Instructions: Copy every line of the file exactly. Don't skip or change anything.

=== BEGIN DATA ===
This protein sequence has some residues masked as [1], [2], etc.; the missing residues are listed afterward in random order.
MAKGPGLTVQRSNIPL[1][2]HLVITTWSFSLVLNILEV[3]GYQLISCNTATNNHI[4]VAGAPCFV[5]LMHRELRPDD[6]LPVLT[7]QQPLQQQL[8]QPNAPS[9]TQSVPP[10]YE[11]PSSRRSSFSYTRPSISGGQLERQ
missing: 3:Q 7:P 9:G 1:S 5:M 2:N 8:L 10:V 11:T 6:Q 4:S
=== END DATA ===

This protein sequence has some residues masked as [1], [2], etc.; the missing residues are listed afterward in random order.
MAKGPGLTVQRSNIPL[1][2]HLVITTWSFSLVLNILEV[3]GYQLISCNTATNNHI[4]VAGAPCFV[5]LMHRELRPDD[6]LPVLT[7]QQPLQQQL[8]QPNAPS[9]TQSVPP[10]YE[11]PSSRRSSFSYTRPSISGGQLERQ
missing: 3:Q 7:P 9:G 1:S 5:M 2:N 8:L 10:V 11:T 6:Q 4:S